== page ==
Sales were up in every province in June, largely as a result of gains in the motor vehicle and parts dealers and general merchandise stores subsectors. Eight provinces rebounded to their pre-pandemic February levels.

In Ontario, sales increased 33.8%—the province's largest gain on record. In the census metropolitan area (CMA) of Toronto, sales rose 34.8%.

Sales were up 23.5% in Quebec, with the CMA of Montréal (+35.8%) posting the largest increase.

Chart 4  Chart 4: Sales up in every province
Sales up in every province

E-commerce sales in Canada

On an unadjusted basis, retail e-commerce sales were $3.2 billion in June, accounting for 5.5% of total retail trade. E-commerce sales in June made up a smaller share of retail sales than in April and May, as more non-essential retailers opened their brick-and-mortar stores.

However, the proportion of e-commerce out of total retail sales still remained above the pre-pandemic share observed in February. On a year-over-year basis, retail e-commerce increased 70.6%, while total unadjusted retail sales increased 3.0%.

Detailed information about the impact of COVID-19 on retail ecommerce is available in the article Retail e-commerce and COVID-19: How online shopping opened doors while many were closing.

When adjusted for basic seasonal effects, retail e-commerce decreased 13.0% in June.

Chart 5  Chart 5: Retail E-commerce decreases in June
Retail E-commerce decreases in June

  Note to readers

All data in this release are seasonally adjusted and expressed in current dollars, unless otherwise noted.

Seasonally adjusted data are data that have been modified to eliminate the effect of seasonal and calendar influences to allow for more meaningful comparisons of economic conditions from period to period. For more information on seasonal adjustment, see Seasonally adjusted data – Frequently asked questions.

Trend-cycle estimates are included in selected charts as a complement to the seasonally adjusted series. These data represent a smoothed version of the seasonally adjusted time series and provide information on longer-term movements including changes in direction underlying the series. For information on trend-cycle data, see Trend-cycle estimates – Frequently asked questions.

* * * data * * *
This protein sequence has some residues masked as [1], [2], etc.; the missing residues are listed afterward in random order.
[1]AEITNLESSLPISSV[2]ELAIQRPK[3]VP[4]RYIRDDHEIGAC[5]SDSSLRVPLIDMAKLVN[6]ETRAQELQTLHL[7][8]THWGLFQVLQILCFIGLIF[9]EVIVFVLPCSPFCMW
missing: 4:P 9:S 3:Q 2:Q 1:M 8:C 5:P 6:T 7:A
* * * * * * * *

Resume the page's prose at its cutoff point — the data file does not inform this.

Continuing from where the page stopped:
Both seasonally adjusted data and trend-cycle estimates are subject to revision as additional observations become available. These revisions could be large and could even lead to a reversal of movement, especially for reference months near the end of the series or during periods of economic disruptions.

For information regarding cannabis statistics, consult the Cannabis Stats Hub.

Seasonally adjusted estimates for cannabis store retailers are presented in unadjusted form as there is no seasonal pattern established by official statistics yet. Establishing such a pattern requires several months of observed data. In the interim, the seasonally adjusted estimates for cannabis store retailers will be identical to the unadjusted figures.

Statistics Canada's retail e-commerce figures include the electronic sales of two distinct types of retailers. The first type do not have a storefront. These businesses are commonly referred to as pure-play Internet retailers and are classified to North American Industry Classification System (NAICS) 45411—Electronic Shopping and Mail Order Houses. The second type have a storefront and are commonly referred to as brick-and-mortar retailers. If the online operations of a brick-and-mortar retailer are separately managed, they too are classified to NAICS 45411.

Some common electronic commerce transactions, such as travel and accommodation bookings, ticket purchases, and financial transactions, are not included in Canadian retail sales figures.

For more information on retail e-commerce in Canada, see "Retail E-Commerce in Canada."

Total retail sales expressed in volume terms are calculated by deflating current dollar values using consumer price indexes. The retail sales series in chained (2012) dollars is a chained Fisher volume index with 2012 as the reference year.

Canadian seasonally adjusted retail trade statistics measure monthly sales in industries 441 through 453 of NAICS. US total retail sales have been adjusted to match this industrial composition.

Real-time tables

Real-time tables 20-10-0054-01 and 20-10-0079-01 will be updated soon.

Next release

Data on retail trade for July will be released on September 18.

Contact information

For more information, or to enquire about the concepts, methods or data quality of this release, contact us (toll-free 1-800-263-1136; 514-283-8300; or Media Relations (613-951-4636;